Thursday, December 16, 2010

The Curse of the Wendigo -- Rick Yancey

It's been about a year since I commented on The Monstrumologist. Now Pellinore Warthrop and Will Henry, his indispensable assistant, are back and searching for a new kind of monster. Except that it's the kind of monster that Warthrop refuses to admit can exist. Vampires, werewolves, the Wendigo: just figments of the imagination, not real monsters.

There's a lot going on here. It's time for the annual monstrumolgist convention in New York City, where Van Helrung (sound remotely familiar) is about to ask the assembly to accept those supernatural creatures I mentioned as being worthy of their research. Warthrop has been asked to refute him. And then Warthrop's former fiancee, now married to the man who at one time was Warthrop's best friend, John Chanler, to find her husband, who's lost in the Canadian wilderness, where he'd gone to seek the Wendigo.

Warthrop refuses, then relents. He and Will Henry set off and have quite an adventure in the Frozen North. They return with Chanler, or with something resembling him. Van Helrung insists that Chanler is now a Wendigo. Warthrop says that's just superstitious nonsense. And then the killings begin. If the harrowing scenes in the Canadian wilderness weren't enough for you, the scenes in New York should fill the bill. This book has enough blood, guts, and gore to fill the pages of every E. C. horror comic ever publishes. Trust me. It's dark matter, indeed, darker than most of the dark crime novels you're ever likely to read. And it's a YA novel. As I mentioned in my previous review, YA novels have certainly changed since I was a YA. (In spite of all that, the scariest creature in the novel, to me, is a girl named Lilly.)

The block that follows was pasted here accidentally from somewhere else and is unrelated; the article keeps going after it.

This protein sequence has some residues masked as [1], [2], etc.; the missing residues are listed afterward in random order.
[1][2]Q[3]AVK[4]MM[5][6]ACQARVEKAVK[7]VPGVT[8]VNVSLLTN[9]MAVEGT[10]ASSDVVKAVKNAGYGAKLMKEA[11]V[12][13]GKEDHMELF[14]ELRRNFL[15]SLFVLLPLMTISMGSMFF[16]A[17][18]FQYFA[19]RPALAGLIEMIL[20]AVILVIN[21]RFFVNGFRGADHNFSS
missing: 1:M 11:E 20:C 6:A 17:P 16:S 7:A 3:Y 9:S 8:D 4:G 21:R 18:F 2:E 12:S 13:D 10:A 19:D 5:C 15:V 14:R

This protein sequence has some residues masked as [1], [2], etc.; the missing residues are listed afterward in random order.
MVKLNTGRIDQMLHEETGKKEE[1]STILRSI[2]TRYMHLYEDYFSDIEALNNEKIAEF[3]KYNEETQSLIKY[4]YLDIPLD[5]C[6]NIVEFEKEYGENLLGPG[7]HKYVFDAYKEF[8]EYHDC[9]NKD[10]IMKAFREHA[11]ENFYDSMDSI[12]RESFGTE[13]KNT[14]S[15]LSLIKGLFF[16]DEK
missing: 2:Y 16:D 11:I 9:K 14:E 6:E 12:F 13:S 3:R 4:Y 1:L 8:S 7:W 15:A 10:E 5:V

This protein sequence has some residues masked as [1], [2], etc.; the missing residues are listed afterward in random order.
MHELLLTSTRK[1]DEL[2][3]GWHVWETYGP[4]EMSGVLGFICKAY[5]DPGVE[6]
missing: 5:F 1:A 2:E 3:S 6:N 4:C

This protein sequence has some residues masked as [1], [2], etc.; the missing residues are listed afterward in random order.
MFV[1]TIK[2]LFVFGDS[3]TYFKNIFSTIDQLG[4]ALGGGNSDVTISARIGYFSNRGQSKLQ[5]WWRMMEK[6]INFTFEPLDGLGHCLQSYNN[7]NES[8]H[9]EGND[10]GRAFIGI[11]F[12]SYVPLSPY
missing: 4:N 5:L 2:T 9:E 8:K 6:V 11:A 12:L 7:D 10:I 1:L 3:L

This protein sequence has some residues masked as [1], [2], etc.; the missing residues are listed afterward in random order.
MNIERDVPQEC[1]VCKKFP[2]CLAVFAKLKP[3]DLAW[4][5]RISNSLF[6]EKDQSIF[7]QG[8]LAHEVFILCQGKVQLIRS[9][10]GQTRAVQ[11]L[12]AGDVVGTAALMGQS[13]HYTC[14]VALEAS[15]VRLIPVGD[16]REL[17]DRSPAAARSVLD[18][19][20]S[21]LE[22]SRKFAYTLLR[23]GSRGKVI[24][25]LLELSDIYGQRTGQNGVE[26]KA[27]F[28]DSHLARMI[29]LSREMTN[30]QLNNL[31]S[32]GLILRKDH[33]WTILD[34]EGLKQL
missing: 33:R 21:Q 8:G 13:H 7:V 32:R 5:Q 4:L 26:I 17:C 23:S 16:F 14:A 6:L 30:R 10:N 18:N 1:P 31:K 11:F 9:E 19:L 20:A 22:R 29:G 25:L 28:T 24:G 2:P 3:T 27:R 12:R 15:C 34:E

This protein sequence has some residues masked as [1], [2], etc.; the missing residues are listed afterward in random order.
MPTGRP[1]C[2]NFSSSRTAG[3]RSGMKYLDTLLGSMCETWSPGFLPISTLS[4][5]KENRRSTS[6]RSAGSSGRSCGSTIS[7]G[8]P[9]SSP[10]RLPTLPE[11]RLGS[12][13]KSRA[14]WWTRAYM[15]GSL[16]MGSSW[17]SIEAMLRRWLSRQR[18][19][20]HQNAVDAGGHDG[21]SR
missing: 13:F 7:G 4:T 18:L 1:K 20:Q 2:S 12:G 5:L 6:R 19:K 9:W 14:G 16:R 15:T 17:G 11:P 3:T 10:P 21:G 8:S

By the way, I won this book in a contest at Bookgasm, a mighty fine site.

Now for my picky complaints. I advise you to skip this part, because it's just the nonsensical raving of a crotchety old retired English teacher. So here's the thing. Sentences like this one drive me nuts: "I shared with him the latest gossip gleaned from the society pages (he held a strange fascination for them) . . . ." I mean, Warthrop's a weird guy, all right, but are we really expected to believe that the society pages were fascinated by him? And then there's this: "As the possessor of the sole shovel, the honors of the dead guide's internment fell to me." Okay, so there's a dangling modifier there, but I think I'm bothered just as much by the use of internment. Okay, that's enough quibbling. Other than a few things like that, I enjoyed the book.

2 comments:

  1. I keep my wendigo reading with the Cork O'Connor books by William Kent Krueger, thanks.

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  2. Anonymous2:35 PM

    Maybe he's interning in an interment place?

    As long as he doesn't "hiss" words with no 's' in them...

    Jeff

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